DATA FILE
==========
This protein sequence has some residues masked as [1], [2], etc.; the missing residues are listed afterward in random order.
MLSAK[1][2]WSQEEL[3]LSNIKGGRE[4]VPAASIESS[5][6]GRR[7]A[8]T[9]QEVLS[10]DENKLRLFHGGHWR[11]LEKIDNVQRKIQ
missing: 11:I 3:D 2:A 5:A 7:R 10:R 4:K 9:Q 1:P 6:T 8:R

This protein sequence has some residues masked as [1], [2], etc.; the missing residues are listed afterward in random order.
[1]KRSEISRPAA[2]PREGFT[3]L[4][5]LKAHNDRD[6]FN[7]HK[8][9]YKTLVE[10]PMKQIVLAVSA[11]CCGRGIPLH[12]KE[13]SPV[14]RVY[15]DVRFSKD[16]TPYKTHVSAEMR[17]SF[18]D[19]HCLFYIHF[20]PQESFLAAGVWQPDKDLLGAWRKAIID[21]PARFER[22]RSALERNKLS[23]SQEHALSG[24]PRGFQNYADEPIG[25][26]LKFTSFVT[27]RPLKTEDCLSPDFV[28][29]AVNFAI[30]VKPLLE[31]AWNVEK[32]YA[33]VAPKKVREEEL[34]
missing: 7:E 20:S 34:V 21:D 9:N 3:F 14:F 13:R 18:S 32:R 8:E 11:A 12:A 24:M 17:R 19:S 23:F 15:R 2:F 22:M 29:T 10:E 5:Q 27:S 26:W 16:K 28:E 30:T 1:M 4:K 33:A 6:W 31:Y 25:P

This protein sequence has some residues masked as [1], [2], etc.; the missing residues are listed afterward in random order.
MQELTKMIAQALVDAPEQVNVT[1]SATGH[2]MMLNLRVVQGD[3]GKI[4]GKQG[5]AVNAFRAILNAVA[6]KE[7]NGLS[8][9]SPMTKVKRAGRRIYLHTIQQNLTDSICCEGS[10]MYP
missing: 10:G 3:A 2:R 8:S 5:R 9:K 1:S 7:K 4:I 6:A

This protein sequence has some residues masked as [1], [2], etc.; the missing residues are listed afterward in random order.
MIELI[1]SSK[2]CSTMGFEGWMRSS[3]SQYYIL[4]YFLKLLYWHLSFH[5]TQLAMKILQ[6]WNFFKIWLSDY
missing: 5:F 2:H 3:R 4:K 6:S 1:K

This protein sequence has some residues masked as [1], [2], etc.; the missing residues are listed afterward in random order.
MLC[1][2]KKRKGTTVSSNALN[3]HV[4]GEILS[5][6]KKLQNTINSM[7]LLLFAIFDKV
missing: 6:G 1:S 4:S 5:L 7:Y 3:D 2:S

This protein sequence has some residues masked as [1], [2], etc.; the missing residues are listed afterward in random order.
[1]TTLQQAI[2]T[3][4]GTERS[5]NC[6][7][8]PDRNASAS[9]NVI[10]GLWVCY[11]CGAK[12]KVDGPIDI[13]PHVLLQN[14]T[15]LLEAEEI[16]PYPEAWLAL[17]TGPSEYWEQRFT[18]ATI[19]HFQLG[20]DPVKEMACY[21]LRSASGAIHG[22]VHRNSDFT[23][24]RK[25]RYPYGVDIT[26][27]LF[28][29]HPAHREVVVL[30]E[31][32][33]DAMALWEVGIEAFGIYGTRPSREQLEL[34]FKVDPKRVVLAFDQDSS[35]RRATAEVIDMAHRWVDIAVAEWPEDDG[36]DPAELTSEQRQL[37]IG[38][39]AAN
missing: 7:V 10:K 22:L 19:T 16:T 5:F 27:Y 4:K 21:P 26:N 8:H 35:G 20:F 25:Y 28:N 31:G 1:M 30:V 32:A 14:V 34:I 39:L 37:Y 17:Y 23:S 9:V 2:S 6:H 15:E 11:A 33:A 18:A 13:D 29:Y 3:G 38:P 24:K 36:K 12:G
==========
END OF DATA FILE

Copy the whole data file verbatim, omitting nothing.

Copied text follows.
This protein sequence has some residues masked as [1], [2], etc.; the missing residues are listed afterward in random order.
MLSAK[1][2]WSQEEL[3]LSNIKGGRE[4]VPAASIESS[5][6]GRR[7]A[8]T[9]QEVLS[10]DENKLRLFHGGHWR[11]LEKIDNVQRKIQ
missing: 11:I 3:D 2:A 5:A 7:R 10:R 4:K 9:Q 1:P 6:T 8:R

This protein sequence has some residues masked as [1], [2], etc.; the missing residues are listed afterward in random order.
[1]KRSEISRPAA[2]PREGFT[3]L[4][5]LKAHNDRD[6]FN[7]HK[8][9]YKTLVE[10]PMKQIVLAVSA[11]CCGRGIPLH[12]KE[13]SPV[14]RVY[15]DVRFSKD[16]TPYKTHVSAEMR[17]SF[18]D[19]HCLFYIHF[20]PQESFLAAGVWQPDKDLLGAWRKAIID[21]PARFER[22]RSALERNKLS[23]SQEHALSG[24]PRGFQNYADEPIG[25][26]LKFTSFVT[27]RPLKTEDCLSPDFV[28][29]AVNFAI[30]VKPLLE[31]AWNVEK[32]YA[33]VAPKKVREEEL[34]
missing: 7:E 20:S 34:V 21:D 9:N 3:F 14:F 13:R 18:S 32:R 8:E 11:A 12:A 24:M 17:R 19:S 23:F 15:R 2:F 22:M 29:T 10:E 5:Q 27:S 26:W 16:K 28:E 30:T 1:M 4:K 33:A 6:W 31:Y 25:P

This protein sequence has some residues masked as [1], [2], etc.; the missing residues are listed afterward in random order.
MQELTKMIAQALVDAPEQVNVT[1]SATGH[2]MMLNLRVVQGD[3]GKI[4]GKQG[5]AVNAFRAILNAVA[6]KE[7]NGLS[8][9]SPMTKVKRAGRRIYLHTIQQNLTDSICCEGS[10]MYP
missing: 10:G 3:A 2:R 8:S 5:R 9:K 1:S 7:K 4:I 6:A

This protein sequence has some residues masked as [1], [2], etc.; the missing residues are listed afterward in random order.
MIELI[1]SSK[2]CSTMGFEGWMRSS[3]SQYYIL[4]YFLKLLYWHLSFH[5]TQLAMKILQ[6]WNFFKIWLSDY
missing: 5:F 2:H 3:R 4:K 6:S 1:K

This protein sequence has some residues masked as [1], [2], etc.; the missing residues are listed afterward in random order.
MLC[1][2]KKRKGTTVSSNALN[3]HV[4]GEILS[5][6]KKLQNTINSM[7]LLLFAIFDKV
missing: 6:G 1:S 4:S 5:L 7:Y 3:D 2:S

This protein sequence has some residues masked as [1], [2], etc.; the missing residues are listed afterward in random order.
[1]TTLQQAI[2]T[3][4]GTERS[5]NC[6][7][8]PDRNASAS[9]NVI[10]GLWVCY[11]CGAK[12]KVDGPIDI[13]PHVLLQN[14]T[15]LLEAEEI[16]PYPEAWLAL[17]TGPSEYWEQRFT[18]ATI[19]HFQLG[20]DPVKEMACY[21]LRSASGAIHG[22]VHRNSDFT[23][24]RK[25]RYPYGVDIT[26][27]LF[28][29]HPAHREVVVL[30]E[31][32][33]DAMALWEVGIEAFGIYGTRPSREQLEL[34]FKVDPKRVVLAFDQDSS[35]RRATAEVIDMAHRWVDIAVAEWPEDDG[36]DPAELTSEQRQL[37]IG[38][39]AAN
missing: 7:V 10:K 22:L 19:T 16:T 5:F 27:Y 4:K 21:P 26:N 8:H 35:G 20:F 25:Y 28:N 31:G 1:M 30:V 32:A 14:V 34:I 39:L 37:Y 17:Y 23:S 9:V 2:S 6:H 15:E 11:A 33:A 18:A 13:D 29:Y 3:G 38:P 24:K 36:K 12:G